Food insecurity has been rising since 2018. Even before Russia’s invasion of Ukraine, the increasing frequency and severity of climate shocks, regional conflicts and the pandemic were all taking their toll, disrupting food production and distribution, and driving up the cost of feeding people and families.
The situation took an even more dramatic turn with the war in Ukraine, International Monetary Fund (IMF) noted recently. This pushed the prices of food and fertilisers higher still — hurting importers and prompting several countries to impose export restrictions.
The result is an unprecedented 345mn people whose lives and livelihoods are in immediate danger from acute food insecurity. And around the globe more than 828mn people go to bed hungry every night, according to the World Food Programme.
The impact of the food shock is felt everywhere. The suffering is worst in some 48 countries, many highly dependent on imports from Ukraine and Russia — mostly low-income countries. Of those, about half are especially vulnerable due to severe economic challenges, weak institutions, and fragility.
Alongside the human toll, the financial costs are also escalating. A new paper by IMF staff estimates the impact of higher import costs for food and fertiliser for highly exposed to food insecurity will add $9bn to their balance of payments pressures — in 2022 and 2023. This will erode countries’ international reserves, and their ability to pay for food and fertiliser imports.
In many places, even though food prices have eased somewhere from recent peaks, still high food — and energy — prices have fuelled a cost-of-living crisis that is likely to increase poverty and hurt growth, potentially fuelling political instability.
As a result, policymakers in many countries have introduced fiscal measures to protect people from the current food crisis. For this year alone, IMF estimates that highly exposed countries need as much as $7bn to help the poorest households cope.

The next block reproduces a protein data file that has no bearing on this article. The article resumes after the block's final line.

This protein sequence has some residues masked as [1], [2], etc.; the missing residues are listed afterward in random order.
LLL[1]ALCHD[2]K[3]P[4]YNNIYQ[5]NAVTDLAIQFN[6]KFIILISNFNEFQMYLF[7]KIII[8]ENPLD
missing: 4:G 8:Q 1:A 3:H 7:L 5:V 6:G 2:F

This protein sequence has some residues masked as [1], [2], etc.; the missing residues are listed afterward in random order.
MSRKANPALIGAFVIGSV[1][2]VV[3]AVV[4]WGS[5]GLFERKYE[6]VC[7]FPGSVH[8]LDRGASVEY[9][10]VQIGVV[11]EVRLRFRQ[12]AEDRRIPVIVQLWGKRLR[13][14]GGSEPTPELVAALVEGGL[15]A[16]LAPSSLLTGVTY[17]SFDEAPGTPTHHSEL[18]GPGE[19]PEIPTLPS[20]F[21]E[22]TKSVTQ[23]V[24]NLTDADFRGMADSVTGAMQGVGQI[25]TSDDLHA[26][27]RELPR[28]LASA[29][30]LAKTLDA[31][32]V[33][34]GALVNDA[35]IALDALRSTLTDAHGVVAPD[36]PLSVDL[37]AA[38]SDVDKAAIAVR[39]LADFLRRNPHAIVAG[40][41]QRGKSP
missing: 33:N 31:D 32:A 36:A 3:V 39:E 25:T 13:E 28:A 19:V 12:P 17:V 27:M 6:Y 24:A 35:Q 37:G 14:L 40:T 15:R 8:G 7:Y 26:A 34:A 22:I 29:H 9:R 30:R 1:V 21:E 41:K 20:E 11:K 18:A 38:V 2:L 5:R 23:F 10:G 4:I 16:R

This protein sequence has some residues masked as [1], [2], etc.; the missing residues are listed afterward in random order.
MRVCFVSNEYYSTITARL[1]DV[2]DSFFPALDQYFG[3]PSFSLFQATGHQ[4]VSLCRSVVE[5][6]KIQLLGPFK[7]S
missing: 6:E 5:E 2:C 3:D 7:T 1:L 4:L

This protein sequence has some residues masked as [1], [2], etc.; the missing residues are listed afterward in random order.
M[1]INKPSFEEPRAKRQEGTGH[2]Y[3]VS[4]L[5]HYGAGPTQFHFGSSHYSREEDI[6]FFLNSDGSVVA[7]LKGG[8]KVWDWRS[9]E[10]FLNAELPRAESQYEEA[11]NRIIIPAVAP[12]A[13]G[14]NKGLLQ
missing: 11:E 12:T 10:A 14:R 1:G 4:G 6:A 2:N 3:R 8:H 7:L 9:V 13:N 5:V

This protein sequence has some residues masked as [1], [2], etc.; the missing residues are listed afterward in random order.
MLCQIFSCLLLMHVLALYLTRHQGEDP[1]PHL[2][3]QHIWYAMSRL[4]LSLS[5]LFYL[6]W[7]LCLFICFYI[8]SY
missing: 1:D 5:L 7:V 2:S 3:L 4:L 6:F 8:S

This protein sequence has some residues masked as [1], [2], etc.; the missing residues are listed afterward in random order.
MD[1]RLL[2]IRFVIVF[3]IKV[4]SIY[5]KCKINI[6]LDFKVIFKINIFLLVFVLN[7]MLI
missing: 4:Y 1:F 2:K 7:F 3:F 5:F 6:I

Strong and swift policy action, the IMF noted is needed across four areas to mitigate the global food crisis and avert human suffering- support for people, open trade, increase in food production and improve distribution and investing in climate-resilient agriculture.
The international community must also take decisive action to ensure that the needed financing is in place to deal with the immediate crisis and to strengthen food security in the medium-to-long term.
Institutions specialised in food security, such as the World Food Programme and the Food and Agriculture Organisation of the United Nations, need to be adequately funded because they play a vital role with their local presence in many nations and an unwavering focus on the human cost of acute food insecurity.
More grants and concessional financing from donors and international organisations, are urgently needed to support cash and in-kind assistance for people suffering most acutely from food insecurity. In some countries, debt relief will also be needed.
As an additional line of defence, IMF financing supports countries in meeting external financing needs associated with the global food shock.
Unprecedented humanitarian challenge clearly requires rapid action to ease suffering of millions around us who do not have enough to eat and provide financing to those countries which are in need.